Tribes get $100 million for housing

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WASHINGTON – Fifty tribes have been awarded $100 million in federal stimulus money to bolster housing and stimulate community development.

The money comes from $510 million earmarked for tribal housing by the administration, and more specifically from $255 million put out to competitive bidding. The other half was awarded to nearly 600 tribes and housing entities according to the formula used to allocate federal housing assistance to American Indians each year.

In all, the funds represent an additional 75 percent above tribes’ customary housing block grants of more than $600 million.

Three tribes or tribal housing entities got the largest grants, $5 million each – Cook Inlet Housing Authority of Anchorage, Alaska; the Cherokee Nation, Tahlequah, Okla.; and the Muscogee Creek Nation, Okmulgee, Okla. The Lumbee Tribe of North Carolina, got $4 million, as did the Oglala Lakota Sioux Housing Authority, Pine Ridge, S.D., and the SWA Corp. on the Rosebud Reservation in South Dakota.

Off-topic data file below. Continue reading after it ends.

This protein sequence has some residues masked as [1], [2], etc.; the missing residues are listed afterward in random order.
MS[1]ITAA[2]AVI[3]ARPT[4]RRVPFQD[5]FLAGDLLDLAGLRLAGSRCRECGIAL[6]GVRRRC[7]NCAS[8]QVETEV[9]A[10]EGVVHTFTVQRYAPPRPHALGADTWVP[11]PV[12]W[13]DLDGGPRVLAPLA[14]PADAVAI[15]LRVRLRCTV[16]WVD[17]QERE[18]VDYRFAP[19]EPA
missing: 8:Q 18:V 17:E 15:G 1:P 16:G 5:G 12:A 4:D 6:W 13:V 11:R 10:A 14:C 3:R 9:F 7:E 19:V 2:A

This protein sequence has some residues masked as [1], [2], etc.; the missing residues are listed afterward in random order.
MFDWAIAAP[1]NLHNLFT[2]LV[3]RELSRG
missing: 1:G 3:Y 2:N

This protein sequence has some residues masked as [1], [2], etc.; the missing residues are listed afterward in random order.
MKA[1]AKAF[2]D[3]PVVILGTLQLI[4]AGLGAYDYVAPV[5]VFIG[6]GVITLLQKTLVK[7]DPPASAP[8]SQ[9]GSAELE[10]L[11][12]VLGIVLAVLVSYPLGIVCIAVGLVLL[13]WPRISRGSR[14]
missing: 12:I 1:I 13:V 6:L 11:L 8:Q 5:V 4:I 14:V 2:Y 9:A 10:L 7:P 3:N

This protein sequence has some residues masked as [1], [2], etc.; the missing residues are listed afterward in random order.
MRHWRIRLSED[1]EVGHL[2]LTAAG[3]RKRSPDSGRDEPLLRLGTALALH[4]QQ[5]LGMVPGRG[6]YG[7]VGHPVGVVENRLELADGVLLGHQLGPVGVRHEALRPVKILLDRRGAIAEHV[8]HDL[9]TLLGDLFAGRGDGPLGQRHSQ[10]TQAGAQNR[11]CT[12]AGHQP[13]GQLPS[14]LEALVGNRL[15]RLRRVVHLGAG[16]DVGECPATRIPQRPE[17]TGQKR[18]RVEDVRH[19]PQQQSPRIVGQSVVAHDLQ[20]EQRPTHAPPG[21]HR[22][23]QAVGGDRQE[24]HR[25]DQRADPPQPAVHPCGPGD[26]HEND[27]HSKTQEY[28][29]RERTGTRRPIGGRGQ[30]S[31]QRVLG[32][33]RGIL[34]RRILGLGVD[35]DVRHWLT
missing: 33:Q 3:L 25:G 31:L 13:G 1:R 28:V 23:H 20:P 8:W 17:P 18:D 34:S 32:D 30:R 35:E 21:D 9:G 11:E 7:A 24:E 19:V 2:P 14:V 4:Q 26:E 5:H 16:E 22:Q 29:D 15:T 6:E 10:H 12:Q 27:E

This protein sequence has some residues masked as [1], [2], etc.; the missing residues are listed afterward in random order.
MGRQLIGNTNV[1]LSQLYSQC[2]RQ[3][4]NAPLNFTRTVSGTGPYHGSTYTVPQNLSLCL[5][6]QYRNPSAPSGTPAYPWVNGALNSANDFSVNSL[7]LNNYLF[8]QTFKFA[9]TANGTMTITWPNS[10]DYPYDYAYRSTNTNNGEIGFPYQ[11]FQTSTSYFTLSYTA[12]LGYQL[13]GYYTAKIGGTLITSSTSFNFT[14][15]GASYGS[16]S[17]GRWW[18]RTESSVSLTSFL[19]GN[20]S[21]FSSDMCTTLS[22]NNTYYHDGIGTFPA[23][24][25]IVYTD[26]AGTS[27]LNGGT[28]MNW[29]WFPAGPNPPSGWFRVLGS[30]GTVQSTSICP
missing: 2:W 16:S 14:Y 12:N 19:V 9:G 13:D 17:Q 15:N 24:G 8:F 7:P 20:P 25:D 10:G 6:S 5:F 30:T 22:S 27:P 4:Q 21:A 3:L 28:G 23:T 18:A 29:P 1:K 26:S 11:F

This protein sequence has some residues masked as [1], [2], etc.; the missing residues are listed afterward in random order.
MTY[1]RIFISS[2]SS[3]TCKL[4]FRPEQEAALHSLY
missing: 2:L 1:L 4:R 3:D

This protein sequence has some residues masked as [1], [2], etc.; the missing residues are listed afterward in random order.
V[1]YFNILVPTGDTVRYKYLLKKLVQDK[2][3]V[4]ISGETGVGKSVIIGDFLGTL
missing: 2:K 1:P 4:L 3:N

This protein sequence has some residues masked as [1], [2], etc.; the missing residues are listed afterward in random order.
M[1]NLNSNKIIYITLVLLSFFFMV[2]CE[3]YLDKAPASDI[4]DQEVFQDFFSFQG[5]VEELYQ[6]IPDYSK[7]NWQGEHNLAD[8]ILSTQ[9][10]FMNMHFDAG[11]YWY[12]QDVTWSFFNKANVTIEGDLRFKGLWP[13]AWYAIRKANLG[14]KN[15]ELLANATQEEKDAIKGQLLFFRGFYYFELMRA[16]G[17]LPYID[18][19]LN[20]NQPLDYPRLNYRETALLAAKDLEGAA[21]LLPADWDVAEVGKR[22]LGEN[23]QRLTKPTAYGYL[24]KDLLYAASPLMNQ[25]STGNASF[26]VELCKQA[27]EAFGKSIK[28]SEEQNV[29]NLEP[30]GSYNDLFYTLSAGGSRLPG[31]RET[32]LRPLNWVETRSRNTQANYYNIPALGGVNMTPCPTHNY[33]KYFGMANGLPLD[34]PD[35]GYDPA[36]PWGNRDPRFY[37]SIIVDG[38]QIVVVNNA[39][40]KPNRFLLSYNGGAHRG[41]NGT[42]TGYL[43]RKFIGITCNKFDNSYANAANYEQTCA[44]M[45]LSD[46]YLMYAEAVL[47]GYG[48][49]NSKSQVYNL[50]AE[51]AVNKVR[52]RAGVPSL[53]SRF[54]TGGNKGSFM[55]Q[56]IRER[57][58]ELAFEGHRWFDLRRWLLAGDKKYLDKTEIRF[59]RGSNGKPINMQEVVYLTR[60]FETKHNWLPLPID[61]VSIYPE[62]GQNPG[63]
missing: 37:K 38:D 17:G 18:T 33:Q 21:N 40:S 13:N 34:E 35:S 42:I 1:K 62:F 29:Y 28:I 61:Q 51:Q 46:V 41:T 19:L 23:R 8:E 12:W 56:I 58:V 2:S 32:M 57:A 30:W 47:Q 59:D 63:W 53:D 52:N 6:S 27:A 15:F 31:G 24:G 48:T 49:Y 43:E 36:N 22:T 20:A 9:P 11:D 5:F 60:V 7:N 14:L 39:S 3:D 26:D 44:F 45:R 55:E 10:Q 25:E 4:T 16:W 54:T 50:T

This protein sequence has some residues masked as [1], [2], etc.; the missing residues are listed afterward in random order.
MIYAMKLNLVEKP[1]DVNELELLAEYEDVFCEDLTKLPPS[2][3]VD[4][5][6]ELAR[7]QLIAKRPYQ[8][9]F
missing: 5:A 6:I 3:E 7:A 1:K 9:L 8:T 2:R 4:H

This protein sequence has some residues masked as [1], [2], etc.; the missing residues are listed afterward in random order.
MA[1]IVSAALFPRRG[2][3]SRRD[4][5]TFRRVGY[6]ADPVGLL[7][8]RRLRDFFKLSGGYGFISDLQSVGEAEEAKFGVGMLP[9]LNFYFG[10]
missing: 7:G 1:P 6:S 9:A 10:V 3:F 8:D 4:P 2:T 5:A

The smallest grant made through the Native American Housing Block Program was for just over $1 million to the Kalispel Tribe in Usk, Wash. Total grants came to $93.2 million.

The remaining $6.9 million came through the Indian Community Development Block Grant Program. The largest grant was $600,000 awarded to several tribes, including the Yakutat Tlingit Tribe of Alaska, the Bear River Band of Rohnerville Rancheria, Loleta, Calif. and the Keweenaw Bay Indian Community of Baraga, Mich. The smallest amount was to the Akiachak Native Community, Akiachak, Alaska, for $299,215.

These funds are to be used for economic development, which can include housing as some ICDBG money goes to fund infrastructure for housing projects.

HUD gave priority during the bidding process to those projects that could quickly obligate and spend the funds awarded, to help stimulate the national economy.

Total funding for the housing block grant stimulus program is $242.2 million and $10 million through the ICDBG; more than $152 million is yet to be awarded through competitive bidding. HUD plans to award the rest of the money on a rolling basis as it finds suitable proposals from tribes.